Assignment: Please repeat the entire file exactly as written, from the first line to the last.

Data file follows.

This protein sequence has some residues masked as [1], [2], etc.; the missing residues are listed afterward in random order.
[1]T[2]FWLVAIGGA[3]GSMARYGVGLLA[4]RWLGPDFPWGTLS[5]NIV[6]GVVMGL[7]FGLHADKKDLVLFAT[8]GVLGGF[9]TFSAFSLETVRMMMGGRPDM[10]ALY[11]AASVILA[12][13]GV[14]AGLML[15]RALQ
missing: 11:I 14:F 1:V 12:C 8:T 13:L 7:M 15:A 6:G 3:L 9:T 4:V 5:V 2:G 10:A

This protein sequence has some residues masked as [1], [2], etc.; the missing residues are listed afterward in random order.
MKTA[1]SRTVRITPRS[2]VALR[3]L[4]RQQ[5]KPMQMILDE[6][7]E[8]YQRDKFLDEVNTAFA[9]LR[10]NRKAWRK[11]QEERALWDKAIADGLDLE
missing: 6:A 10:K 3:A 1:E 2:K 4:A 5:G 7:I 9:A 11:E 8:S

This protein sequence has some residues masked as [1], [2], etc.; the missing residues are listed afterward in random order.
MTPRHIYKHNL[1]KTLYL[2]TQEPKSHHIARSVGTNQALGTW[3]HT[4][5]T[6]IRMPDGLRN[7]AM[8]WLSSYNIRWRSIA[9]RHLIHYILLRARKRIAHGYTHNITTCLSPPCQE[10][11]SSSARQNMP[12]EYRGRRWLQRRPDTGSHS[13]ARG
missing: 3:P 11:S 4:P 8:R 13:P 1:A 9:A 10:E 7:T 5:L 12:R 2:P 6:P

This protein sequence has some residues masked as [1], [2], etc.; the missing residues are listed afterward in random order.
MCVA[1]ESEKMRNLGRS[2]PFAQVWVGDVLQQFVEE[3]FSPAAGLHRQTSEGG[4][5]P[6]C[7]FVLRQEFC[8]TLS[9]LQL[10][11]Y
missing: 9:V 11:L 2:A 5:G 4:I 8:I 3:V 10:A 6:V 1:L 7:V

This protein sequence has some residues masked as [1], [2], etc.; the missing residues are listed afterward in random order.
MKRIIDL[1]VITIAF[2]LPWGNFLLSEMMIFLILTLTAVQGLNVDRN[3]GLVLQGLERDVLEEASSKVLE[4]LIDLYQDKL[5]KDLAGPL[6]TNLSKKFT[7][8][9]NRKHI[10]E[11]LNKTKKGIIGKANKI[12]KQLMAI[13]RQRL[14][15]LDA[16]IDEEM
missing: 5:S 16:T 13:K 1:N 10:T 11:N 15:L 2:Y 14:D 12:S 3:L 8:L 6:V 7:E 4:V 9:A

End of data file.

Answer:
This protein sequence has some residues masked as [1], [2], etc.; the missing residues are listed afterward in random order.
[1]T[2]FWLVAIGGA[3]GSMARYGVGLLA[4]RWLGPDFPWGTLS[5]NIV[6]GVVMGL[7]FGLHADKKDLVLFAT[8]GVLGGF[9]TFSAFSLETVRMMMGGRPDM[10]ALY[11]AASVILA[12][13]GV[14]AGLML[15]RALQ
missing: 11:I 14:F 1:V 12:C 8:T 13:L 7:M 15:A 6:G 3:L 9:T 4:V 5:V 2:G 10:A

This protein sequence has some residues masked as [1], [2], etc.; the missing residues are listed afterward in random order.
MKTA[1]SRTVRITPRS[2]VALR[3]L[4]RQQ[5]KPMQMILDE[6][7]E[8]YQRDKFLDEVNTAFA[9]LR[10]NRKAWRK[11]QEERALWDKAIADGLDLE
missing: 6:A 10:K 3:A 1:E 2:K 4:A 5:G 7:I 9:A 11:E 8:S

This protein sequence has some residues masked as [1], [2], etc.; the missing residues are listed afterward in random order.
MTPRHIYKHNL[1]KTLYL[2]TQEPKSHHIARSVGTNQALGTW[3]HT[4][5]T[6]IRMPDGLRN[7]AM[8]WLSSYNIRWRSIA[9]RHLIHYILLRARKRIAHGYTHNITTCLSPPCQE[10][11]SSSARQNMP[12]EYRGRRWLQRRPDTGSHS[13]ARG
missing: 3:P 11:S 4:P 8:R 13:P 1:A 9:A 10:E 7:T 5:L 12:R 2:P 6:P

This protein sequence has some residues masked as [1], [2], etc.; the missing residues are listed afterward in random order.
MCVA[1]ESEKMRNLGRS[2]PFAQVWVGDVLQQFVEE[3]FSPAAGLHRQTSEGG[4][5]P[6]C[7]FVLRQEFC[8]TLS[9]LQL[10][11]Y
missing: 9:V 11:L 2:A 5:G 4:I 8:I 3:V 10:A 6:V 1:L 7:V

This protein sequence has some residues masked as [1], [2], etc.; the missing residues are listed afterward in random order.
MKRIIDL[1]VITIAF[2]LPWGNFLLSEMMIFLILTLTAVQGLNVDRN[3]GLVLQGLERDVLEEASSKVLE[4]LIDLYQDKL[5]KDLAGPL[6]TNLSKKFT[7][8][9]NRKHI[10]E[11]LNKTKKGIIGKANKI[12]KQLMAI[13]RQRL[14][15]LDA[16]IDEEM
missing: 5:S 16:T 13:K 1:N 10:T 11:N 15:L 2:Y 14:D 12:S 3:L 8:L 6:V 7:E 4:V 9:A